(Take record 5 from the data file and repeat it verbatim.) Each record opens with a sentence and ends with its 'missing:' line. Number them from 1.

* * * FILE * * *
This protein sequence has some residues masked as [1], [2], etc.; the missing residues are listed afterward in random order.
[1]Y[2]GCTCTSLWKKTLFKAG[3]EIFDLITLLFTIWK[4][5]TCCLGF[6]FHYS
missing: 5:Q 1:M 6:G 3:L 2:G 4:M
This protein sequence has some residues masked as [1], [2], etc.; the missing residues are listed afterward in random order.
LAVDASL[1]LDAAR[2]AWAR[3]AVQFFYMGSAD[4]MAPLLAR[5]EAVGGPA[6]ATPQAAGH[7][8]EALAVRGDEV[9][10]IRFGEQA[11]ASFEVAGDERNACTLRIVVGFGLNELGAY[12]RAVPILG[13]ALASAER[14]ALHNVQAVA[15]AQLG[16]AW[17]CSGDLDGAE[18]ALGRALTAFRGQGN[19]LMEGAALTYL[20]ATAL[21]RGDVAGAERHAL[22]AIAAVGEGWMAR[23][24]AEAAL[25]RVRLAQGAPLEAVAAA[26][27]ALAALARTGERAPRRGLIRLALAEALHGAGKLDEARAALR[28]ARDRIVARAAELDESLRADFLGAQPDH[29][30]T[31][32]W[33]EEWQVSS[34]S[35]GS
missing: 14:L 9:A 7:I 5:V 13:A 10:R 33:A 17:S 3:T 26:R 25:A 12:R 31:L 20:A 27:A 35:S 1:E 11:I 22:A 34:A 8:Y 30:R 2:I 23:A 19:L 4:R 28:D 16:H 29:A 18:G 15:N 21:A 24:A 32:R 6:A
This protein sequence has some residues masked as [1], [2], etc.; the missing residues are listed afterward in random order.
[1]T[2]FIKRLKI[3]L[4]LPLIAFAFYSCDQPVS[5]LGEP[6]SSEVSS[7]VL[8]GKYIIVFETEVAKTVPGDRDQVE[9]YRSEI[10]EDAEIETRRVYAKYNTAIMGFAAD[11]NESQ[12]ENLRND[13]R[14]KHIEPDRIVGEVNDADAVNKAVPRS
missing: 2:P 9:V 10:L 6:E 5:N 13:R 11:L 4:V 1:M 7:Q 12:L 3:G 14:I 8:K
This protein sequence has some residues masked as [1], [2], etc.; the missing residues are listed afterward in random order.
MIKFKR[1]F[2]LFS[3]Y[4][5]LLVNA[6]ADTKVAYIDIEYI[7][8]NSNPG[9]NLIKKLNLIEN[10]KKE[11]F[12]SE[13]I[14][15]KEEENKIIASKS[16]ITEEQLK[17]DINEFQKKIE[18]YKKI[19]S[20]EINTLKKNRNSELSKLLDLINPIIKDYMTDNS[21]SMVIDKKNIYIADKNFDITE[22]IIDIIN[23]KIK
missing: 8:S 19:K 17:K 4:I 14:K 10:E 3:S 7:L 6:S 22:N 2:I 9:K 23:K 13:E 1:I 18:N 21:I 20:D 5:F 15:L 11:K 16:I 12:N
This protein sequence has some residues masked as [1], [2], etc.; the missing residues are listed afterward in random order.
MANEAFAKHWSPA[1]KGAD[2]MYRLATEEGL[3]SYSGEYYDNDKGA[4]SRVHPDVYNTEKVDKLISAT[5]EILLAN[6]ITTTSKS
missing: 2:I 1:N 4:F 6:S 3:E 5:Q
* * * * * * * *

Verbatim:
This protein sequence has some residues masked as [1], [2], etc.; the missing residues are listed afterward in random order.
MANEAFAKHWSPA[1]KGAD[2]MYRLATEEGL[3]SYSGEYYDNDKGA[4]SRVHPDVYNTEKVDKLISAT[5]EILLAN[6]ITTTSKS
missing: 2:I 1:N 4:F 6:S 3:E 5:Q